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Published: 17 January 2022

[Webinar] What Has Awareness Ever Given Us?

Akimbo joined Ian Murphy from CyberOff for a Webinar to cover hints and tips about how to implement effective security awareness. We're sharing the recording for those that couldn't make it on the day!


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Published: 17 December 2021

[Webinar] Your System Hardening Sucks

Akimbo hosted a Webinar to cover hints and tips about how to implement effective system hardening. We're sharing the recording for those that couldn't make it on the day!


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Published: 13 December 2021

[Webinar] Your Security Awareness Training Sucks

Akimbo hosted a Webinar to cover hints and tips about running more effective Security Awareness Training. We're sharing the recording for those that couldn't make it on the day!


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Published: 03 December 2021

The OWASP Top 10

The "OWASP Top 10", an awareness document that is updated roughly every three years and covers ten significant categories of vulnerabilities that organisations should be concerned about. The vulnerability categories are ordered based on a combination of potential impact, exploitability, and prevalence. The latest version was released in September 2021


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Published: 11 October 2021

ScotSoft: Building and Breaking Web Applications

On October 7th I had the pleasure of speaking at ScotSoft 2021 about Penetration Testing and breaking Web Applications. I've included my slides from the presentation and some speaker notes on the content covered here.


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Published: 22 August 2021

What is Penetration Testing?

Penetration Testing, often abbreviated to PenTesting, is a method of testing the security of a system through attempting to discover and actively exploit vulnerabilities within the system. It is amongst the most effective methods of determining the actual risk posed by a system. This is due to the fact that the risk of present vulnerabilities is not estimated but they are exploited to determine how much leverage they would offer an attacker.


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Published: 06 August 2021

HTML5: Cross Domain Messaging (PostMessage) Vulnerabilities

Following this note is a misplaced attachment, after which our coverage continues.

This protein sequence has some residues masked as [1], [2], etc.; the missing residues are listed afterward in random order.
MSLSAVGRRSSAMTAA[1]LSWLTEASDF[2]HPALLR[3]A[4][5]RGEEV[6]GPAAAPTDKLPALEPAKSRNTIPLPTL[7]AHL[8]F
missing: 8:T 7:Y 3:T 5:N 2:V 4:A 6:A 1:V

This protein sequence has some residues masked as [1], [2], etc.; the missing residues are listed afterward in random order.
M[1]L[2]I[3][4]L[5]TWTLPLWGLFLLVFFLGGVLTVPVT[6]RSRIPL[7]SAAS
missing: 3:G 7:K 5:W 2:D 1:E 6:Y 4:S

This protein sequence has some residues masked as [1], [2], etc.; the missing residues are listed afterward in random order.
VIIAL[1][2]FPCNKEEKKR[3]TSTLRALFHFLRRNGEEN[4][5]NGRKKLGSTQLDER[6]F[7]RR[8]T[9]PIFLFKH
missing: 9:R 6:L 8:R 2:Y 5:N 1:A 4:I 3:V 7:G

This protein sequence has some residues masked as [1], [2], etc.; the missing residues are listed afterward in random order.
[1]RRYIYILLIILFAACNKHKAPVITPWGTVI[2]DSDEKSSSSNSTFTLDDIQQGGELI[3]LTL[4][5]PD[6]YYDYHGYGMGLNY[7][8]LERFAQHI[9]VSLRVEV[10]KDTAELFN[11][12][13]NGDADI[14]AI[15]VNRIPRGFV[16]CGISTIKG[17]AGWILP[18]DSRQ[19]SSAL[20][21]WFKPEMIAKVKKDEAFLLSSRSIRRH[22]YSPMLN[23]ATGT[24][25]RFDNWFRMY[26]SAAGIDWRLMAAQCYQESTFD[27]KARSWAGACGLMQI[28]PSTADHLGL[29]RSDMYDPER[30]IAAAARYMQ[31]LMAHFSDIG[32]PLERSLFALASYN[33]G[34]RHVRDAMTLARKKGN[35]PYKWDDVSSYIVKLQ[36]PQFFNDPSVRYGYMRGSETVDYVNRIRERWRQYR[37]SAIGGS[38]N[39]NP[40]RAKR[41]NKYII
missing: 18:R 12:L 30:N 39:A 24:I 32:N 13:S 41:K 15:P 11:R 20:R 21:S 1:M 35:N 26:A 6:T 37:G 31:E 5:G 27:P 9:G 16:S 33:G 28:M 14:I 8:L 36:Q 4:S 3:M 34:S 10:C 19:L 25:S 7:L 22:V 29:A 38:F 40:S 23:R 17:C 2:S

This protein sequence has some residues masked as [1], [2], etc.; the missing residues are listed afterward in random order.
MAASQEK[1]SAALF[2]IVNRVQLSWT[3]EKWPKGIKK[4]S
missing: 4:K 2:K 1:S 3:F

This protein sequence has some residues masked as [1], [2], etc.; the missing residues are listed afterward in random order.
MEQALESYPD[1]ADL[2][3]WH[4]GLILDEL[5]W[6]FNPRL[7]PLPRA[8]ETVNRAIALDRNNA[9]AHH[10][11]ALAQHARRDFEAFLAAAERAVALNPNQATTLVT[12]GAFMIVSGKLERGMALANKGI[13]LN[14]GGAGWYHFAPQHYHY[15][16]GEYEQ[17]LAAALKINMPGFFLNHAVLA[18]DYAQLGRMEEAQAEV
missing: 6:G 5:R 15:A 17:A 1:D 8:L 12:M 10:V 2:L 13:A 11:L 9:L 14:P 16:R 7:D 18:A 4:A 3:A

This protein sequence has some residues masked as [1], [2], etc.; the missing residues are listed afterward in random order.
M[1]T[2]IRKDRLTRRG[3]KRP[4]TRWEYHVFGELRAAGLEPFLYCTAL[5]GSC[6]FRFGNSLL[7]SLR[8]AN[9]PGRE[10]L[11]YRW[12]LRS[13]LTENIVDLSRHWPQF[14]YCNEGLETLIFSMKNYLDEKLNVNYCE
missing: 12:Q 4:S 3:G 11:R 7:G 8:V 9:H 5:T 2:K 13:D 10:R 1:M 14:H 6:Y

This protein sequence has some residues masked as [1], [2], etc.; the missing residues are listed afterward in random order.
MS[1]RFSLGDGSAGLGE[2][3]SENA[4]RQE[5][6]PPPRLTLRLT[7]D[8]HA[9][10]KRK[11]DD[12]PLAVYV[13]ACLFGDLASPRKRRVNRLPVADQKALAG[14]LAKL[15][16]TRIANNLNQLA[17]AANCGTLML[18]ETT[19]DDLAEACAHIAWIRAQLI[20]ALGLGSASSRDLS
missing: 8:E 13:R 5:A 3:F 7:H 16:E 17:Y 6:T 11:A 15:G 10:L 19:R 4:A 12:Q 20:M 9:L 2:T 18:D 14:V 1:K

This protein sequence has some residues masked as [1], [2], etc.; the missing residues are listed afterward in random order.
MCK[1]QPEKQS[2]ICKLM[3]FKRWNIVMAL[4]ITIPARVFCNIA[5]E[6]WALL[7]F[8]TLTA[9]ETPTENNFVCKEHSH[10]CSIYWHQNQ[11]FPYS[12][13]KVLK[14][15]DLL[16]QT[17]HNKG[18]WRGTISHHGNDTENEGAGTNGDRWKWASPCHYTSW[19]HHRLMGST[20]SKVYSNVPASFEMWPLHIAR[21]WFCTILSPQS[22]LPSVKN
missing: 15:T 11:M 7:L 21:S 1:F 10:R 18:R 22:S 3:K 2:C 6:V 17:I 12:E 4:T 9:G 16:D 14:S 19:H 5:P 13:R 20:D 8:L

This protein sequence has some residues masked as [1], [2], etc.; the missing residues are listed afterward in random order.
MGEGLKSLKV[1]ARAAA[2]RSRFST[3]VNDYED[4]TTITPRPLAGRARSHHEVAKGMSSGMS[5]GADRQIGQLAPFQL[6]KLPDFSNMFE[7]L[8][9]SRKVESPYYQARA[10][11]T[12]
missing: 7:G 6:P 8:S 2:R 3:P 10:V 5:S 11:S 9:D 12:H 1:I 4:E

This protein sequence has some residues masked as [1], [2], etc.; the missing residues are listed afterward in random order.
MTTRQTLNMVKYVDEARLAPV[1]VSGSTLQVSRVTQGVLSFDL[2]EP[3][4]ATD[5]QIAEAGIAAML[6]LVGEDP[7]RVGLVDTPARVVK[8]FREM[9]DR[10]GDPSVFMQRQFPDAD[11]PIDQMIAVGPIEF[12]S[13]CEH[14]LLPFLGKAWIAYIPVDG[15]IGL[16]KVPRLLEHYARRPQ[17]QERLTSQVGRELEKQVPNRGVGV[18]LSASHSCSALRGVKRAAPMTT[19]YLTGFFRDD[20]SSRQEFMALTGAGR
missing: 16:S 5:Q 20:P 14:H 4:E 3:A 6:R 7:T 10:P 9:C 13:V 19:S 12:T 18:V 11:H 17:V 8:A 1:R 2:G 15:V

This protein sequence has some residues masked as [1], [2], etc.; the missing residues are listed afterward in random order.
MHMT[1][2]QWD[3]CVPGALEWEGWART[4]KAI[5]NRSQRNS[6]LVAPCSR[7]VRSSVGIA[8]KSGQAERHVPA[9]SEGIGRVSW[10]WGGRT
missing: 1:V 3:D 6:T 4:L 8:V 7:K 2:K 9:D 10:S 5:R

HTML5 PostMessages (also known as: Web Messaging, or Cross Domain Messaging) is a method of passing arbitrary data between domains. However if not implemented correctly it can lead to sensitive information disclosure or cross-site scripting vulnerabilities as it leaves origin validation up to the developer!


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Published: 06 August 2021

HTML5: Cross Origin Resource Sharing (CORS) Vulnerabilities

So by default SOP won’t allow bi-directional communications between two separate origins, however as applications scale up there may be a requirement to allow this kind of thing. Think of companies such as Google, who also owns YouTube – or Microsoft who also owns Outlook and Skype. They may well want inter-origin communications.


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Published: 06 August 2021

An Introduction to PenTesting Azure

I recently wrote an introduction to PenTesting an AWS Environment. A sensible place to start given that I included that in Q1 of 2018 Amazon holds a 33% market share in cloud whereas Microsoft only holds 13%. However I did want to add a few notes that are specific to PenTesting within Azure environments here.

Many of the concepts are the same however, in my AWS article I broke the perspective a penetration tester could take of a cloud environment down into testing “on the cloud”, “in the cloud”, and “testing the cloud console.” That concept remains the same, which is:


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Published: 06 August 2021

Spoofing Packets and DNS Exfiltration